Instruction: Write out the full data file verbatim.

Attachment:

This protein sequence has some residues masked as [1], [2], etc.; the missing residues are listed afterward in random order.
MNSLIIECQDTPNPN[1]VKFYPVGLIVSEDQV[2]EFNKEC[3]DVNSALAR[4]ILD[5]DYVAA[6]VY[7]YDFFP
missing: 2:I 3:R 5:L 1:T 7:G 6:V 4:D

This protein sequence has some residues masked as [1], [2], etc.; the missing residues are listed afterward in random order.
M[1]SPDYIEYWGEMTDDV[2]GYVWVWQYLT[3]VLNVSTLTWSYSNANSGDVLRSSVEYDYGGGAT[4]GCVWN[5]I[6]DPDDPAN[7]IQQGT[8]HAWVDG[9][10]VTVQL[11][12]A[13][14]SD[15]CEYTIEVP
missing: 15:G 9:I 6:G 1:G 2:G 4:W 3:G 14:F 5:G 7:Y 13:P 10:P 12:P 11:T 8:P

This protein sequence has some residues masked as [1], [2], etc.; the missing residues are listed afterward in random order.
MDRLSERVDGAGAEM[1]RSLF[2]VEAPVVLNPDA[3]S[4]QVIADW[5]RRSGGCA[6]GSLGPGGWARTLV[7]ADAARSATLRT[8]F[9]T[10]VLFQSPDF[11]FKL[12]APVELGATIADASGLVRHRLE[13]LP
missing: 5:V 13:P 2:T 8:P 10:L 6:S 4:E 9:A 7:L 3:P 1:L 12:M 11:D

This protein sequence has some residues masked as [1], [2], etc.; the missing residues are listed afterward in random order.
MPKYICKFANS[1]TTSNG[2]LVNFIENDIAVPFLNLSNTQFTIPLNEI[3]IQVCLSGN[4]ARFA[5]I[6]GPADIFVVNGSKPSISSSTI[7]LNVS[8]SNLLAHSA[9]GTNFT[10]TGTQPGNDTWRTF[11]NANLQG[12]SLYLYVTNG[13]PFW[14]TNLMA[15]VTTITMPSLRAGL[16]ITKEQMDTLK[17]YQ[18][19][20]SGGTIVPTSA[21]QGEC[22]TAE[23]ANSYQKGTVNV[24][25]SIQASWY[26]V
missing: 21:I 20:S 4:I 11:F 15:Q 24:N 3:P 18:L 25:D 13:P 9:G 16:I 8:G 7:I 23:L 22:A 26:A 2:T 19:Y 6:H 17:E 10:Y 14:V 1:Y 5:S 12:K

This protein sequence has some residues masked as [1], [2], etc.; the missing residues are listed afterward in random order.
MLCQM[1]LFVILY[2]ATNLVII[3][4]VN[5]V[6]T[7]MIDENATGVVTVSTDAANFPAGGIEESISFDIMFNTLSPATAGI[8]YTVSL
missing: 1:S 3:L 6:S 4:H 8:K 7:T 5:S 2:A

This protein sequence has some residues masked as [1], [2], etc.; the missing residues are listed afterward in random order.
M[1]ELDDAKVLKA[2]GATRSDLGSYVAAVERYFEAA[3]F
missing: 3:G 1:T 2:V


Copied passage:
This protein sequence has some residues masked as [1], [2], etc.; the missing residues are listed afterward in random order.
MNSLIIECQDTPNPN[1]VKFYPVGLIVSEDQV[2]EFNKEC[3]DVNSALAR[4]ILD[5]DYVAA[6]VY[7]YDFFP
missing: 2:I 3:R 5:L 1:T 7:G 6:V 4:D

This protein sequence has some residues masked as [1], [2], etc.; the missing residues are listed afterward in random order.
M[1]SPDYIEYWGEMTDDV[2]GYVWVWQYLT[3]VLNVSTLTWSYSNANSGDVLRSSVEYDYGGGAT[4]GCVWN[5]I[6]DPDDPAN[7]IQQGT[8]HAWVDG[9][10]VTVQL[11][12]A[13][14]SD[15]CEYTIEVP
missing: 15:G 9:I 6:G 1:G 2:G 4:W 3:G 14:F 5:G 7:Y 13:P 10:P 12:P 11:T 8:P

This protein sequence has some residues masked as [1], [2], etc.; the missing residues are listed afterward in random order.
MDRLSERVDGAGAEM[1]RSLF[2]VEAPVVLNPDA[3]S[4]QVIADW[5]RRSGGCA[6]GSLGPGGWARTLV[7]ADAARSATLRT[8]F[9]T[10]VLFQSPDF[11]FKL[12]APVELGATIADASGLVRHRLE[13]LP
missing: 5:V 13:P 2:T 8:P 10:L 6:S 4:E 9:A 7:L 3:P 1:L 12:M 11:D

This protein sequence has some residues masked as [1], [2], etc.; the missing residues are listed afterward in random order.
MPKYICKFANS[1]TTSNG[2]LVNFIENDIAVPFLNLSNTQFTIPLNEI[3]IQVCLSGN[4]ARFA[5]I[6]GPADIFVVNGSKPSISSSTI[7]LNVS[8]SNLLAHSA[9]GTNFT[10]TGTQPGNDTWRTF[11]NANLQG[12]SLYLYVTNG[13]PFW[14]TNLMA[15]VTTITMPSLRAGL[16]ITKEQMDTLK[17]YQ[18][19][20]SGGTIVPTSA[21]QGEC[22]TAE[23]ANSYQKGTVNV[24][25]SIQASWY[26]V
missing: 21:I 20:S 4:I 11:F 15:Q 24:N 3:P 18:L 25:D 13:P 9:G 16:I 8:G 7:I 23:L 22:A 26:A 2:T 19:Y 6:H 17:E 10:Y 14:V 1:Y 5:S 12:K

This protein sequence has some residues masked as [1], [2], etc.; the missing residues are listed afterward in random order.
MLCQM[1]LFVILY[2]ATNLVII[3][4]VN[5]V[6]T[7]MIDENATGVVTVSTDAANFPAGGIEESISFDIMFNTLSPATAGI[8]YTVSL
missing: 1:S 3:L 6:S 4:H 8:K 7:T 5:S 2:A

This protein sequence has some residues masked as [1], [2], etc.; the missing residues are listed afterward in random order.
M[1]ELDDAKVLKA[2]GATRSDLGSYVAAVERYFEAA[3]F
missing: 3:G 1:T 2:V